Combustible Dusts Criteria – What are the requirements on my SDS?
By: Kirsten Alcock, Manager of Product Safety, email
It wasn’t up until recently that more of us became familiar with the GHS Category for combustible dust. This was not something we had to classify for under the older WHMIS 1988 regulations. Many of my clients have lots of questions surrounding the requirements for the GHS Label but also the NFPA ratings.
Below you will find information taken from the Hazardous Products Regulations in Canada on what a combustible dust is and what the expectation of your SDS and label:
The label requirements for a Combustible Dust in Canada are as follows:
Some clients request help with the determination of the NFPA numbering system when it comes to the combustible dust category. NFPA uses a number system that ranges from 0 to 4 with 4 indicating a severe hazard and 0 indicating a minimal hazard.
If you are including NFPA in your workplace, I would suggest you download the most recent copy of NFPA 704 for your files. Annex D provides clarification on what combustible dust is. In this Annex, they also provide links to some information from OSHA to help when classifying combustible dust.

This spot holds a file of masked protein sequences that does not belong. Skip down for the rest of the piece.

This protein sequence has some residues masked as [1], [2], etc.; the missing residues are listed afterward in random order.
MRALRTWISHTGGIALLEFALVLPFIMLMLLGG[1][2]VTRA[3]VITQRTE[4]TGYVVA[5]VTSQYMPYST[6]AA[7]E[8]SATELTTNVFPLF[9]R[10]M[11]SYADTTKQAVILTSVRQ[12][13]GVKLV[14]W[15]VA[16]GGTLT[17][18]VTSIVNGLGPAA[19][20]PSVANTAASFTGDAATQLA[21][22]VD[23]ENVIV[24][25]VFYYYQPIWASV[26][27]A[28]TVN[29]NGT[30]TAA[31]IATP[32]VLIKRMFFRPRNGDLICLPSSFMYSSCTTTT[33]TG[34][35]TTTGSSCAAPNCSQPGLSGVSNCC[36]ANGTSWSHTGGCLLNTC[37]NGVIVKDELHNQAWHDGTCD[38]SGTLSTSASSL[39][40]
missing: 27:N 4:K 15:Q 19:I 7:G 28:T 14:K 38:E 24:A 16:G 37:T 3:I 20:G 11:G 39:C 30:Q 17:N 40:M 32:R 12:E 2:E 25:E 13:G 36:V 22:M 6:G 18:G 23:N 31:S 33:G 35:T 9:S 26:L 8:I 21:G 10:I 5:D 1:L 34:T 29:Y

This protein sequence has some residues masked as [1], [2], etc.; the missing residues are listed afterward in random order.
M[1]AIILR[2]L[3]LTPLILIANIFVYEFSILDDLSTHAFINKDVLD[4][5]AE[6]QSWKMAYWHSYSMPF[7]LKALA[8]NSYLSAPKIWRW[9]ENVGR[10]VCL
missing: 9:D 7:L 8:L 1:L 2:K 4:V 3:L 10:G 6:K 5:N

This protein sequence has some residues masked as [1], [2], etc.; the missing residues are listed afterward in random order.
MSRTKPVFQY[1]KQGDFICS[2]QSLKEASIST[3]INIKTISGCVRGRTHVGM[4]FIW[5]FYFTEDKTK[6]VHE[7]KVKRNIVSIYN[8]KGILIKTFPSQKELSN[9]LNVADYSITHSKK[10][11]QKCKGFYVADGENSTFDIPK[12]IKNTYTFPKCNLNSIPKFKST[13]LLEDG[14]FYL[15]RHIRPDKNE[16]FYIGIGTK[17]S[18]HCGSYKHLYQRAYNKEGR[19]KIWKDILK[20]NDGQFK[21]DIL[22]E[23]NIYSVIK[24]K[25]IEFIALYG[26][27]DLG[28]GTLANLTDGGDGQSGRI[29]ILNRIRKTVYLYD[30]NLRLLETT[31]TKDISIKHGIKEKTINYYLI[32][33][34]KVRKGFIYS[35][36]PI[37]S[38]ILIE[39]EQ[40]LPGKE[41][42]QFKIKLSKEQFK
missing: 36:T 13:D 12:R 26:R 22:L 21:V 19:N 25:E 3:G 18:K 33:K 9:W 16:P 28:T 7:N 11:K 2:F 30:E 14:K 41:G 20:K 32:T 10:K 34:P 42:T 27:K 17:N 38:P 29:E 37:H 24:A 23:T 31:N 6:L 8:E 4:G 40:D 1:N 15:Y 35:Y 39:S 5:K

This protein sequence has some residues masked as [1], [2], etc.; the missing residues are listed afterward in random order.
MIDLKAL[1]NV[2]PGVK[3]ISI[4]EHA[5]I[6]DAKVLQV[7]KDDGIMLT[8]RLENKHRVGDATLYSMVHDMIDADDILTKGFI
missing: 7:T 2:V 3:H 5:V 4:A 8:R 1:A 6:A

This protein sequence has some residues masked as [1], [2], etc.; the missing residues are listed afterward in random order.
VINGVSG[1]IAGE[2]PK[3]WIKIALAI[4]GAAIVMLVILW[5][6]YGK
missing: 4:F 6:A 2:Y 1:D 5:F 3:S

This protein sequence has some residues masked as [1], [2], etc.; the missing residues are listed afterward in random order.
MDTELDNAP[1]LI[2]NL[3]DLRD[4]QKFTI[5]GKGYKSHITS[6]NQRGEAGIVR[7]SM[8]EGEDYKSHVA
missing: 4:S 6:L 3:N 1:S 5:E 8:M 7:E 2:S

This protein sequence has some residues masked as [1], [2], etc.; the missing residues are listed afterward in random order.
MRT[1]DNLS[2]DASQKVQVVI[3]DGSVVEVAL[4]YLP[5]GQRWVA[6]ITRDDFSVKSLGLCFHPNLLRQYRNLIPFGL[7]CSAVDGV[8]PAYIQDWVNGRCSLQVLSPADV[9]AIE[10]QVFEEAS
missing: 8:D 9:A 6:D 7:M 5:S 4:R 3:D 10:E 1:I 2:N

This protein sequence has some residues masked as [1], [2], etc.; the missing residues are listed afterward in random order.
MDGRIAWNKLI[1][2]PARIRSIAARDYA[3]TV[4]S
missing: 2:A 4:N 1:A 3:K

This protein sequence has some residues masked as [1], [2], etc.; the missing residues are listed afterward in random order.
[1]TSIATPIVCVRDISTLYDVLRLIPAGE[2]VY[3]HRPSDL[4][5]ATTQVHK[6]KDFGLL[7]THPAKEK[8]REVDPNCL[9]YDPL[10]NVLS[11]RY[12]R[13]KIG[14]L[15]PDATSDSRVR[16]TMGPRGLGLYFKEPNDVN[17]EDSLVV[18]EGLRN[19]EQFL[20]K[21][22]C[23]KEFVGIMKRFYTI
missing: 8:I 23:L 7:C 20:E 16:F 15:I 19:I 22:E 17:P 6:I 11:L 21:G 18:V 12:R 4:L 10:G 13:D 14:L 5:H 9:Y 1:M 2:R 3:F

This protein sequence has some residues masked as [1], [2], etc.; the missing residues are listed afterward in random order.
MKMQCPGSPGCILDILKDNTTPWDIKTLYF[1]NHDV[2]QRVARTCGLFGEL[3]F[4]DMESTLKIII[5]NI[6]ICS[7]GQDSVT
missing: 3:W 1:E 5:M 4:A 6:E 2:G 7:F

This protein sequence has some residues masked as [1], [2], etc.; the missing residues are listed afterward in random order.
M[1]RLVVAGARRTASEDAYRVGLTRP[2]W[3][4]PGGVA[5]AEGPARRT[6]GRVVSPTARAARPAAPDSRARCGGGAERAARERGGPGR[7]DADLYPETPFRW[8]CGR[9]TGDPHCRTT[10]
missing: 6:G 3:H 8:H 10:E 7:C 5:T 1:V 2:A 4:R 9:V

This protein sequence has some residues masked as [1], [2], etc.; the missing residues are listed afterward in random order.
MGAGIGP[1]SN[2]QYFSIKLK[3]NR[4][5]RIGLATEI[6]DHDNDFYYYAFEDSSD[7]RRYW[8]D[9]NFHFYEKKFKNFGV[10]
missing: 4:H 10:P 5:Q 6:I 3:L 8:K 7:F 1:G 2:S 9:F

According to NFPA 704 Standard System for the Identification of the Hazards of Materials for Emergency Response, 2017, a combustible dust is considered to be a finely divided solid material that is 420 micrometers (μm) or smaller in diameter (material passing a U.S. No. 40 Standard sieve) that presents an explosion hazard when dispersed and ignited in air. When this dust becomes suspended in the air, there is a potential risk of a dust cloud ignition leading to a flash fire. Evaluation of the hazard should be determined by means of doing actual test data.
As the NFPA 704 is trademarked, I am not permitted to share pictures from the standard. A combustible dust can be classified as 1,2 or 3 for NFPA. The number will depend on the particle size.
When we author an SDS that we believe needs the category of Combustible dust, we will reach out to ask if you have data. If you need help with the authoring of a SDS that is compliant with Canada or the US, please contact us. We can ensure that your SDS will meet compliance with the GHS and any additional hazard classifications/standards for both of these countries.
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